Sorry if this has been asked previously, but I couldn't find anything here or elsewhere on Google (but maybe I'm searching the wrong terms).

I'm trying to design a Type 2 compensator for a PWM chip I'm using. There are two main operating states - a no load state, and a loaded state. The circuit starts in the no load state, and transitions to a loaded state some time later (and never goes back). In order to get loop stability in the loaded state, I need to slow my loop response speed down a lot by lowering the DC gain with the compensator. This, however, causes the response time of the no load state to drop drastically. It's still stable, but it's very slow, and I'd like to speed it up.

I thought about implementing two compensator designs, one for the no load state and one for the loaded state. The way I would switch between these two loops is by changing the input resistance to the compensator (so I can shift the entire gain of the compensator up or down). This could easily be done by an analog switch, which would change the input resistance to either R1 or R1||R1a.


simulate this circuit – Schematic created using CircuitLab

I'm not exactly sure what happens during the transition between the two compensator designs. I can't find any literature about trying this out, though like I said, I might not be searching the right terms. Any insight would be appreciated!


1 Answer 1


Gain scheduling is the term you're looking for.

As long as the transition is instantaneous, what's going to happen is that you'll get a glitch on the output that's filtered by C2.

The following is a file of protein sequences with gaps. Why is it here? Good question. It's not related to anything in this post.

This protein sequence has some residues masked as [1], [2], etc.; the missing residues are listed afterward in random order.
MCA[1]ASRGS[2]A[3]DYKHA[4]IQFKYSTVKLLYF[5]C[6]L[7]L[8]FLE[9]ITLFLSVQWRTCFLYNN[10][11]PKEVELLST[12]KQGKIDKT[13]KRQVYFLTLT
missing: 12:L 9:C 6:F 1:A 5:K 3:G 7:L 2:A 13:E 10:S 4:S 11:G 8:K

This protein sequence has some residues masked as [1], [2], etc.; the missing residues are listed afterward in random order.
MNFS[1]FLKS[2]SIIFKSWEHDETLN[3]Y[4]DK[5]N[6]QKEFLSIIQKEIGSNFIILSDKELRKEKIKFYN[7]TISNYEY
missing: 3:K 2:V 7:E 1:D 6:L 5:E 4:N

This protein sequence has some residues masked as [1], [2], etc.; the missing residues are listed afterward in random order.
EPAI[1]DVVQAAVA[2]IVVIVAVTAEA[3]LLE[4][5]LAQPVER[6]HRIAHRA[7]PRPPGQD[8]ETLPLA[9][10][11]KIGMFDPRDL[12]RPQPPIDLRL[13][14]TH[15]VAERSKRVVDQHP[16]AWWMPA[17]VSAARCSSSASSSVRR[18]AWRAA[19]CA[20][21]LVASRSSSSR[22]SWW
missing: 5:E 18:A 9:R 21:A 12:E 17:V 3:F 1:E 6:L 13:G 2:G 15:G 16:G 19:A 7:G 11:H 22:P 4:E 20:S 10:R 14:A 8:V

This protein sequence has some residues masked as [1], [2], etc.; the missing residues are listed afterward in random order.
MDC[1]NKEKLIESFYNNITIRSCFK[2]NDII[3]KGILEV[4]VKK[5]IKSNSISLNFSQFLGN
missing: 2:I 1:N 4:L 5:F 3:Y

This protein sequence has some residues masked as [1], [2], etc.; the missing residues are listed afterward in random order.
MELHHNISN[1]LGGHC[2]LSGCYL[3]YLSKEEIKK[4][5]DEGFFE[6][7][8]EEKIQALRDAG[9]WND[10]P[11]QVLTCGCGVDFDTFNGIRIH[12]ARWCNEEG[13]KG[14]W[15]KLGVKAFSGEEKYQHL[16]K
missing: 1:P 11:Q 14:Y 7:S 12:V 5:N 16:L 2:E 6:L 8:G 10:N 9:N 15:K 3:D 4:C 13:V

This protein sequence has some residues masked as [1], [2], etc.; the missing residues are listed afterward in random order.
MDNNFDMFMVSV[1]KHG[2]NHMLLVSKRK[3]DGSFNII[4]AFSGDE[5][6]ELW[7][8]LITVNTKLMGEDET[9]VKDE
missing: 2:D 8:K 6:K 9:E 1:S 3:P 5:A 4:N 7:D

As long as you make the transition at a point when the loop is stable, you'll be going from a stable system to a stable system, and you'll have no problem. Even if you switched after you got into "run" mode, you'd still be switching to a stable system and you'd have no problem.

  • \$\begingroup\$ Welcome here Tim. I'm sure your contributions will be important to the fascinating topic of Control Systems. \$\endgroup\$ Oct 3, 2018 at 16:40
  • \$\begingroup\$ That's exactly what I was looking for, thanks so much! \$\endgroup\$
    – Nick U.
    Oct 3, 2018 at 17:43
  • \$\begingroup\$ Modify V1 rise time to match startup feedback rise time due to V1 offset. Then the step function disturbance is eliminated that causes ringing so you do not need to reduce the start gain so much that it is too slow. 10% gain or more may be ok but higher is faster and lower mismatch in Vcm differential DC voltage on startup must be reduced. \$\endgroup\$ Oct 3, 2018 at 22:55
  • \$\begingroup\$ @TonyEErocketscientist Unfortunately, V1 is internal to the PWM chip and I don't have access to it. \$\endgroup\$
    – Nick U.
    Oct 4, 2018 at 12:11

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